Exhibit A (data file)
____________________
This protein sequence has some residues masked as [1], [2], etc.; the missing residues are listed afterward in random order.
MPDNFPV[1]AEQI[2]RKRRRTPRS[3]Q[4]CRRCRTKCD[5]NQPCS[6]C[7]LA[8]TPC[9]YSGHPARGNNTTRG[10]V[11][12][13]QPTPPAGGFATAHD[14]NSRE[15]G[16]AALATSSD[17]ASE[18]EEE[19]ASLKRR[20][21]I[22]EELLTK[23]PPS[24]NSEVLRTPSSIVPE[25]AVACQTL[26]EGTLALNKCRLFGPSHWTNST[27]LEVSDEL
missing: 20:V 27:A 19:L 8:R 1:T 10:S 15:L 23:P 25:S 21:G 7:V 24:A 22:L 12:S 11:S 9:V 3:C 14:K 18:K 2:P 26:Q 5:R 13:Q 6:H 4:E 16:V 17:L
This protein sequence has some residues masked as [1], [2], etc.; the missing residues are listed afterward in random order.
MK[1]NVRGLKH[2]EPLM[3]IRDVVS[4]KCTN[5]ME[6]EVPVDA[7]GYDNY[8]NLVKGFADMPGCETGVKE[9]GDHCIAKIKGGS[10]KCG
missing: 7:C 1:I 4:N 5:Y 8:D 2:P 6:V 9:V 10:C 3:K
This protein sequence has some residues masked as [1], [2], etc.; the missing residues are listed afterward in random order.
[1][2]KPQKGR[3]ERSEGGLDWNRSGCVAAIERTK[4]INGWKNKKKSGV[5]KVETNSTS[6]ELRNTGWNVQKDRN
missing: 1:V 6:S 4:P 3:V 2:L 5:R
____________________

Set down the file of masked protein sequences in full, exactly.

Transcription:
This protein sequence has some residues masked as [1], [2], etc.; the missing residues are listed afterward in random order.
MPDNFPV[1]AEQI[2]RKRRRTPRS[3]Q[4]CRRCRTKCD[5]NQPCS[6]C[7]LA[8]TPC[9]YSGHPARGNNTTRG[10]V[11][12][13]QPTPPAGGFATAHD[14]NSRE[15]G[16]AALATSSD[17]ASE[18]EEE[19]ASLKRR[20][21]I[22]EELLTK[23]PPS[24]NSEVLRTPSSIVPE[25]AVACQTL[26]EGTLALNKCRLFGPSHWTNST[27]LEVSDEL
missing: 20:V 27:A 19:L 8:R 1:T 10:S 15:L 23:P 25:S 21:G 7:V 24:A 22:L 12:S 11:S 9:V 3:C 14:K 18:K 2:P 26:Q 5:R 13:Q 6:H 4:E 16:V 17:L
This protein sequence has some residues masked as [1], [2], etc.; the missing residues are listed afterward in random order.
MK[1]NVRGLKH[2]EPLM[3]IRDVVS[4]KCTN[5]ME[6]EVPVDA[7]GYDNY[8]NLVKGFADMPGCETGVKE[9]GDHCIAKIKGGS[10]KCG
missing: 7:C 1:I 4:N 5:Y 8:D 2:P 6:V 9:V 10:C 3:K
This protein sequence has some residues masked as [1], [2], etc.; the missing residues are listed afterward in random order.
[1][2]KPQKGR[3]ERSEGGLDWNRSGCVAAIERTK[4]INGWKNKKKSGV[5]KVETNSTS[6]ELRNTGWNVQKDRN
missing: 1:V 6:S 4:P 3:V 2:L 5:R